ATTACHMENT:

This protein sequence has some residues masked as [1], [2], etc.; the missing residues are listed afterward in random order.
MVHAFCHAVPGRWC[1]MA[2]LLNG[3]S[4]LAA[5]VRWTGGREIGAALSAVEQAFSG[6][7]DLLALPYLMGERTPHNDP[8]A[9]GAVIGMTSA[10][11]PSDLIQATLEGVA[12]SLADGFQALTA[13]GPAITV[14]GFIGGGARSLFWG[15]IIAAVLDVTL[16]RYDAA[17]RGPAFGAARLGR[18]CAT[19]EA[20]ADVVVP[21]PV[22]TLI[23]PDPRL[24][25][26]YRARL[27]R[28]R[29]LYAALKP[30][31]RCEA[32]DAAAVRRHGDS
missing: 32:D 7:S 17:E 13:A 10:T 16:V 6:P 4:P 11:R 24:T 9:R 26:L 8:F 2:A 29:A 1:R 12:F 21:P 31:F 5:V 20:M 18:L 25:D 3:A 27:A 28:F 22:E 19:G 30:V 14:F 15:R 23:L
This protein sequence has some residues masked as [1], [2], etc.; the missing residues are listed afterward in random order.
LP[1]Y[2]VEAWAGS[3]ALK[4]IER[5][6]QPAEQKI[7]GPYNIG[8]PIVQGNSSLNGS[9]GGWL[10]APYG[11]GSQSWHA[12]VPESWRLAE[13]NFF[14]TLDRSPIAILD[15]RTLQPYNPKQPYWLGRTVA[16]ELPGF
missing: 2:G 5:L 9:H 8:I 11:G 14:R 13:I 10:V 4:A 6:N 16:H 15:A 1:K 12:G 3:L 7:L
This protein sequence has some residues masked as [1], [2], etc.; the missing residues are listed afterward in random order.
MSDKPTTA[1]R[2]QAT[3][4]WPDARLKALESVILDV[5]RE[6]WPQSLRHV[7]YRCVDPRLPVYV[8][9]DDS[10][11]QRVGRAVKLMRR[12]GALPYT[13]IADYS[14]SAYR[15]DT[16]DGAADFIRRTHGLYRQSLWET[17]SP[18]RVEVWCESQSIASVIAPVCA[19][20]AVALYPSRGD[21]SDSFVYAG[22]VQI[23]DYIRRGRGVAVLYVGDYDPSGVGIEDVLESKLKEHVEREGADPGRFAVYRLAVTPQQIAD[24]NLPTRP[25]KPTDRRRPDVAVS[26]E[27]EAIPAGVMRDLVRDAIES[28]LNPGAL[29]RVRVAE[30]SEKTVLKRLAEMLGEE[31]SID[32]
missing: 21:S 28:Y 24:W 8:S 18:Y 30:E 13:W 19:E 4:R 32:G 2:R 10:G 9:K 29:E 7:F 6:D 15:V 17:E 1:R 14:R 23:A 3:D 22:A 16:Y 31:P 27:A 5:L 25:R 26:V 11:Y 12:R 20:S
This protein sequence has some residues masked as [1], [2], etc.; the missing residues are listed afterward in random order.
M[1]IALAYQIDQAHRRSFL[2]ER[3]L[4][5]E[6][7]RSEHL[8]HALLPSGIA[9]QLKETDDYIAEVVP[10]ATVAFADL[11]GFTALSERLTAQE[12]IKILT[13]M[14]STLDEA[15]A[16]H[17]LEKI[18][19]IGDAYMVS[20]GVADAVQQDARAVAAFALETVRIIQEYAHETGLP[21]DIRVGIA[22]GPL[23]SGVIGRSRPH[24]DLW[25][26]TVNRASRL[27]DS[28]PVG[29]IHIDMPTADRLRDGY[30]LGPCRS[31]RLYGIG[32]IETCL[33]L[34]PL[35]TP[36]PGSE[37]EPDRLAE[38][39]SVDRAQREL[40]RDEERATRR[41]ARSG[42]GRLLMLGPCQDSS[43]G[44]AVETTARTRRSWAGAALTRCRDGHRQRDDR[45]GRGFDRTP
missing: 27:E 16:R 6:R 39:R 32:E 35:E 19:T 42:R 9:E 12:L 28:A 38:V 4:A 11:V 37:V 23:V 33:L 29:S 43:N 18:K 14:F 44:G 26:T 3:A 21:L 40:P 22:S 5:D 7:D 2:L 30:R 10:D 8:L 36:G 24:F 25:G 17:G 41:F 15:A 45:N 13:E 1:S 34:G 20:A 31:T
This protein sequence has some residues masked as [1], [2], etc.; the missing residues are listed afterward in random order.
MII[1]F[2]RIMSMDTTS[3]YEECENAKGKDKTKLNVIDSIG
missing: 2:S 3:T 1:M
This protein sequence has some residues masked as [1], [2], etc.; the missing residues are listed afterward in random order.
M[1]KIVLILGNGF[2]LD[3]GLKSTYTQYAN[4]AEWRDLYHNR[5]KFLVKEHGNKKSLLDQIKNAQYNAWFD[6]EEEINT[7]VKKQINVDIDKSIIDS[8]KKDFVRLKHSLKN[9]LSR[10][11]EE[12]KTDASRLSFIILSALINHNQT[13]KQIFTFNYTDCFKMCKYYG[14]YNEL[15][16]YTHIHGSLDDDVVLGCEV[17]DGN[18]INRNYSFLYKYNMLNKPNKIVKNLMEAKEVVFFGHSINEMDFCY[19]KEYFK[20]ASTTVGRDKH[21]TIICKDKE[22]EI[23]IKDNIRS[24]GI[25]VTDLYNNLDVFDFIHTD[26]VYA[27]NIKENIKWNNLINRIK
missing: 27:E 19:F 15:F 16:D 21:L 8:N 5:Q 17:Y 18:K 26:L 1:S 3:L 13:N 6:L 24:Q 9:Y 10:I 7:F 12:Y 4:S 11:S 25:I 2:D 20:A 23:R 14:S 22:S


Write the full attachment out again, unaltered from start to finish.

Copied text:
This protein sequence has some residues masked as [1], [2], etc.; the missing residues are listed afterward in random order.
MVHAFCHAVPGRWC[1]MA[2]LLNG[3]S[4]LAA[5]VRWTGGREIGAALSAVEQAFSG[6][7]DLLALPYLMGERTPHNDP[8]A[9]GAVIGMTSA[10][11]PSDLIQATLEGVA[12]SLADGFQALTA[13]GPAITV[14]GFIGGGARSLFWG[15]IIAAVLDVTL[16]RYDAA[17]RGPAFGAARLGR[18]CAT[19]EA[20]ADVVVP[21]PV[22]TLI[23]PDPRL[24][25][26]YRARL[27]R[28]R[29]LYAALKP[30][31]RCEA[32]DAAAVRRHGDS
missing: 32:D 7:S 17:E 13:A 10:T 16:V 6:P 4:P 11:R 24:T 9:R 26:L 8:F 2:A 29:A 1:R 12:F 21:P 31:F 5:V 20:M 18:L 25:D 3:A 27:A 28:F 22:E 19:G 30:V 14:F 15:R 23:L
This protein sequence has some residues masked as [1], [2], etc.; the missing residues are listed afterward in random order.
LP[1]Y[2]VEAWAGS[3]ALK[4]IER[5][6]QPAEQKI[7]GPYNIG[8]PIVQGNSSLNGS[9]GGWL[10]APYG[11]GSQSWHA[12]VPESWRLAE[13]NFF[14]TLDRSPIAILD[15]RTLQPYNPKQPYWLGRTVA[16]ELPGF
missing: 2:G 5:L 9:H 8:I 11:G 14:R 13:I 10:V 4:A 6:N 16:H 15:A 1:K 12:G 3:L 7:L
This protein sequence has some residues masked as [1], [2], etc.; the missing residues are listed afterward in random order.
MSDKPTTA[1]R[2]QAT[3][4]WPDARLKALESVILDV[5]RE[6]WPQSLRHV[7]YRCVDPRLPVYV[8][9]DDS[10][11]QRVGRAVKLMRR[12]GALPYT[13]IADYS[14]SAYR[15]DT[16]DGAADFIRRTHGLYRQSLWET[17]SP[18]RVEVWCESQSIASVIAPVCA[19][20]AVALYPSRGD[21]SDSFVYAG[22]VQI[23]DYIRRGRGVAVLYVGDYDPSGVGIEDVLESKLKEHVEREGADPGRFAVYRLAVTPQQIAD[24]NLPTRP[25]KPTDRRRPDVAVS[26]E[27]EAIPAGVMRDLVRDAIES[28]LNPGAL[29]RVRVAE[30]SEKTVLKRLAEMLGEE[31]SID[32]
missing: 21:S 28:Y 24:W 8:S 18:Y 30:E 13:W 19:E 4:R 32:G 2:R 10:G 9:K 29:E 7:F 6:D 15:V 17:E 1:R 14:R 23:A 3:D 22:A 16:Y 31:P 27:A 5:L 25:R 26:V 11:Y 12:R 20:S
This protein sequence has some residues masked as [1], [2], etc.; the missing residues are listed afterward in random order.
M[1]IALAYQIDQAHRRSFL[2]ER[3]L[4][5]E[6][7]RSEHL[8]HALLPSGIA[9]QLKETDDYIAEVVP[10]ATVAFADL[11]GFTALSERLTAQE[12]IKILT[13]M[14]STLDEA[15]A[16]H[17]LEKI[18][19]IGDAYMVS[20]GVADAVQQDARAVAAFALETVRIIQEYAHETGLP[21]DIRVGIA[22]GPL[23]SGVIGRSRPH[24]DLW[25][26]TVNRASRL[27]DS[28]PVG[29]IHIDMPTADRLRDGY[30]LGPCRS[31]RLYGIG[32]IETCL[33]L[34]PL[35]TP[36]PGSE[37]EPDRLAE[38][39]SVDRAQREL[40]RDEERATRR[41]ARSG[42]GRLLMLGPCQDSS[43]G[44]AVETTARTRRSWAGAALTRCRDGHRQRDDR[45]GRGFDRTP
missing: 27:E 16:R 6:R 39:R 32:E 35:E 19:T 42:R 9:E 12:L 28:A 38:V 4:A 11:V 37:V 23:V 33:L 29:S 43:N 18:K 14:F 44:G 26:T 3:A 21:L 40:P 22:S 5:D 7:D 2:L 30:R 10:D 8:L 36:G 24:F 25:G 17:G 41:F 15:A 45:N 13:E 1:S 34:G 20:A 31:T
This protein sequence has some residues masked as [1], [2], etc.; the missing residues are listed afterward in random order.
MII[1]F[2]RIMSMDTTS[3]YEECENAKGKDKTKLNVIDSIG
missing: 2:S 3:T 1:M
This protein sequence has some residues masked as [1], [2], etc.; the missing residues are listed afterward in random order.
M[1]KIVLILGNGF[2]LD[3]GLKSTYTQYAN[4]AEWRDLYHNR[5]KFLVKEHGNKKSLLDQIKNAQYNAWFD[6]EEEINT[7]VKKQINVDIDKSIIDS[8]KKDFVRLKHSLKN[9]LSR[10][11]EE[12]KTDASRLSFIILSALINHNQT[13]KQIFTFNYTDCFKMCKYYG[14]YNEL[15][16]YTHIHGSLDDDVVLGCEV[17]DGN[18]INRNYSFLYKYNMLNKPNKIVKNLMEAKEVVFFGHSINEMDFCY[19]KEYFK[20]ASTTVGRDKH[21]TIICKDKE[22]EI[23]IKDNIRS[24]GI[25]VTDLYNNLDVFDFIHTD[26]VYA[27]NIKENIKWNNLINRIK
missing: 27:E 19:F 15:F 16:D 21:L 8:N 5:Q 17:Y 18:K 26:L 1:S 3:L 13:N 6:L 24:Q 9:Y 10:I 7:F 12:Y 4:S 11:S 25:I 2:D 20:A 23:R 14:S 22:S